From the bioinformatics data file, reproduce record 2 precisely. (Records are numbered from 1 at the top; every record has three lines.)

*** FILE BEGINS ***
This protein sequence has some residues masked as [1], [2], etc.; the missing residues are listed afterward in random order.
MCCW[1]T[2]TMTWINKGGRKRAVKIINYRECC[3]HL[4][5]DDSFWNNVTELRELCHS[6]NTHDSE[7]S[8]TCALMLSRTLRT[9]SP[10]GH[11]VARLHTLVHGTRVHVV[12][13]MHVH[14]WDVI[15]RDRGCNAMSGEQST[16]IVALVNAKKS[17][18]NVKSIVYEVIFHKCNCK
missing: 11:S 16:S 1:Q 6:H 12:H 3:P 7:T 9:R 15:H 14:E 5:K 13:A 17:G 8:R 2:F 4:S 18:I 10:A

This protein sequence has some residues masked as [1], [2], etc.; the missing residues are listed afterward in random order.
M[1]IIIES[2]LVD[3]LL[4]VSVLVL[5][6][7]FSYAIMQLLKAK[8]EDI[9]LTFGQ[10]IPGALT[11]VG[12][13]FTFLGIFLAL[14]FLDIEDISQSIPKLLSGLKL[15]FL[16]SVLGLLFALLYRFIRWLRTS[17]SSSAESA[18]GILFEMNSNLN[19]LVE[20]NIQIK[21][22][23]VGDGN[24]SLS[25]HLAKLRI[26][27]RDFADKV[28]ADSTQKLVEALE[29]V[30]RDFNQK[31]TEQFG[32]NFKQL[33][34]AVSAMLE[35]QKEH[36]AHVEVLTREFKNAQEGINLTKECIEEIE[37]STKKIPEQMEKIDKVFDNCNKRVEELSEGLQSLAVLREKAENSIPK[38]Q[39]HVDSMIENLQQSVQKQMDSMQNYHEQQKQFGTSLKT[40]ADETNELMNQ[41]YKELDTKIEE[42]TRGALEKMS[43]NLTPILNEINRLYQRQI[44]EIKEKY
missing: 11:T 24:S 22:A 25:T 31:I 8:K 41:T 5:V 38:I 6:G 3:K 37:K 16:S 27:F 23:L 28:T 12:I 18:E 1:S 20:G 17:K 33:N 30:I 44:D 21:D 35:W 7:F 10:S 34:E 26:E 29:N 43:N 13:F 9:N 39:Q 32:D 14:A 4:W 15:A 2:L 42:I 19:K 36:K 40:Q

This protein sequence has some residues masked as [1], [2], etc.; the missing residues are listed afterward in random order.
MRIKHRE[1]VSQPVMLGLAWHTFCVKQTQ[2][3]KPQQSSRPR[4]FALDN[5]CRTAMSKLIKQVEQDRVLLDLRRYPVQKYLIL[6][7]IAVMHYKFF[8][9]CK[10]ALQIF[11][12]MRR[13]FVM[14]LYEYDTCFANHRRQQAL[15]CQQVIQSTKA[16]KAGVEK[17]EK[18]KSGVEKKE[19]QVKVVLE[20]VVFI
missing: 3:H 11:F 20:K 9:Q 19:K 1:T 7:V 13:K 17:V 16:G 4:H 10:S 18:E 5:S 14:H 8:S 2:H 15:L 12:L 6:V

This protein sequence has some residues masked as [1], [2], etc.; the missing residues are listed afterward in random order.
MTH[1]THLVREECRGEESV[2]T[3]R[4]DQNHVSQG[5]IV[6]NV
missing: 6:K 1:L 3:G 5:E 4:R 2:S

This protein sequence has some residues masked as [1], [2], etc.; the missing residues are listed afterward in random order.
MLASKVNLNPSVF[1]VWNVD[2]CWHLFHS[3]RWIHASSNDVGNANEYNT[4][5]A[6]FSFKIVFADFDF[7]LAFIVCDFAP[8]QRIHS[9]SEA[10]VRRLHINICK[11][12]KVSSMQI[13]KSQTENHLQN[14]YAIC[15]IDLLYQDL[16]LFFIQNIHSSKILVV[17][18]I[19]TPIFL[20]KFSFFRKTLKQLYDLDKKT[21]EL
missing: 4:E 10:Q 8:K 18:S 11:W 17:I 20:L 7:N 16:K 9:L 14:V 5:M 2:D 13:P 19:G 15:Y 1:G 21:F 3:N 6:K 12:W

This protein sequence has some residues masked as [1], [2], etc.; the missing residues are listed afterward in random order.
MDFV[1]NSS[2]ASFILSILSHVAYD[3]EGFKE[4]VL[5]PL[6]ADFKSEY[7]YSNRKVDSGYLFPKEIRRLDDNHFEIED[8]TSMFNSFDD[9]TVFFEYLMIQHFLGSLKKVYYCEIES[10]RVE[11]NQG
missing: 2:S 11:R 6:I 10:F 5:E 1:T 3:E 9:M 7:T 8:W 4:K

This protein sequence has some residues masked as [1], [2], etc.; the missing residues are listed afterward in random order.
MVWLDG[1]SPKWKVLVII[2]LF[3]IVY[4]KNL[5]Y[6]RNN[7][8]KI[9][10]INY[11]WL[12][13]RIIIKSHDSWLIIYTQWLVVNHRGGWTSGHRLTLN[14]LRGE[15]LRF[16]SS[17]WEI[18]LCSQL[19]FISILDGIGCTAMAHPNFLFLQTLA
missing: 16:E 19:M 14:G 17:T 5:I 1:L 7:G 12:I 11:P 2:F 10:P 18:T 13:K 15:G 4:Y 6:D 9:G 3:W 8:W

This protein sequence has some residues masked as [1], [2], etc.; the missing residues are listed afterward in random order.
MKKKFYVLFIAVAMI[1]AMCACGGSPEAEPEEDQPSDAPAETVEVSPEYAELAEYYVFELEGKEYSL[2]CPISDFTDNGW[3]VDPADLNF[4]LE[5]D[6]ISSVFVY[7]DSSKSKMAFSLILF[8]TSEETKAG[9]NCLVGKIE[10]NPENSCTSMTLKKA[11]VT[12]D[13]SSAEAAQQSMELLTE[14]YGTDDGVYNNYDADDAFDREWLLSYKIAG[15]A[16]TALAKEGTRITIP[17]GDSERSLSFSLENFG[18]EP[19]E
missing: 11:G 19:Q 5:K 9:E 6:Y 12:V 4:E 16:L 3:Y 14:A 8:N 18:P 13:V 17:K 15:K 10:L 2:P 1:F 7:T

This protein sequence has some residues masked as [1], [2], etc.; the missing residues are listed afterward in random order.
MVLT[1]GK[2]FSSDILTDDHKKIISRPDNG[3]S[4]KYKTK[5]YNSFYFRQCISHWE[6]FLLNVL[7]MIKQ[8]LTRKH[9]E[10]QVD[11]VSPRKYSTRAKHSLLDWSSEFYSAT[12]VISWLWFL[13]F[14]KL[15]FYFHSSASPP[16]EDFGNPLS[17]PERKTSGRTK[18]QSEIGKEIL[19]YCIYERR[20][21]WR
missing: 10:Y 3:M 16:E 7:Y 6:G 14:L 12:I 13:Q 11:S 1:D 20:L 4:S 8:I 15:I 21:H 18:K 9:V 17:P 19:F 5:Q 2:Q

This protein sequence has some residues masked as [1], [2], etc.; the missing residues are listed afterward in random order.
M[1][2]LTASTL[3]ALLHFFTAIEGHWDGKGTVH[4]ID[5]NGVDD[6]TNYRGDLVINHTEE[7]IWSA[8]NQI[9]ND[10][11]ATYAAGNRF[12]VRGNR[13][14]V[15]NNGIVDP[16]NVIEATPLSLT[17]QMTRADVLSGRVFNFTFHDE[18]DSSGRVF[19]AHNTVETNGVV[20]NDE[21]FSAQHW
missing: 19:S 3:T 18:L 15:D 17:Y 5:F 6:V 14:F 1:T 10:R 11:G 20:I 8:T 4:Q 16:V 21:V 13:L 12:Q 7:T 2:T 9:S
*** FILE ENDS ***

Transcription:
This protein sequence has some residues masked as [1], [2], etc.; the missing residues are listed afterward in random order.
M[1]IIIES[2]LVD[3]LL[4]VSVLVL[5][6][7]FSYAIMQLLKAK[8]EDI[9]LTFGQ[10]IPGALT[11]VG[12][13]FTFLGIFLAL[14]FLDIEDISQSIPKLLSGLKL[15]FL[16]SVLGLLFALLYRFIRWLRTS[17]SSSAESA[18]GILFEMNSNLN[19]LVE[20]NIQIK[21][22][23]VGDGN[24]SLS[25]HLAKLRI[26][27]RDFADKV[28]ADSTQKLVEALE[29]V[30]RDFNQK[31]TEQFG[32]NFKQL[33][34]AVSAMLE[35]QKEH[36]AHVEVLTREFKNAQEGINLTKECIEEIE[37]STKKIPEQMEKIDKVFDNCNKRVEELSEGLQSLAVLREKAENSIPK[38]Q[39]HVDSMIENLQQSVQKQMDSMQNYHEQQKQFGTSLKT[40]ADETNELMNQ[41]YKELDTKIEE[42]TRGALEKMS[43]NLTPILNEINRLYQRQI[44]EIKEKY
missing: 11:T 24:S 22:A 25:T 31:I 8:K 41:T 5:V 38:I 6:G 3:K 37:K 16:S 27:F 23:L 28:T 12:I 18:E 1:S 20:G 17:K 33:N 30:I 44:D 21:D 35:W 7:F 10:S 34:E 26:E 29:N 43:N 13:F 9:N 39:Q 32:D 14:A 4:W 15:A 2:L 42:I 19:K 36:K 40:Q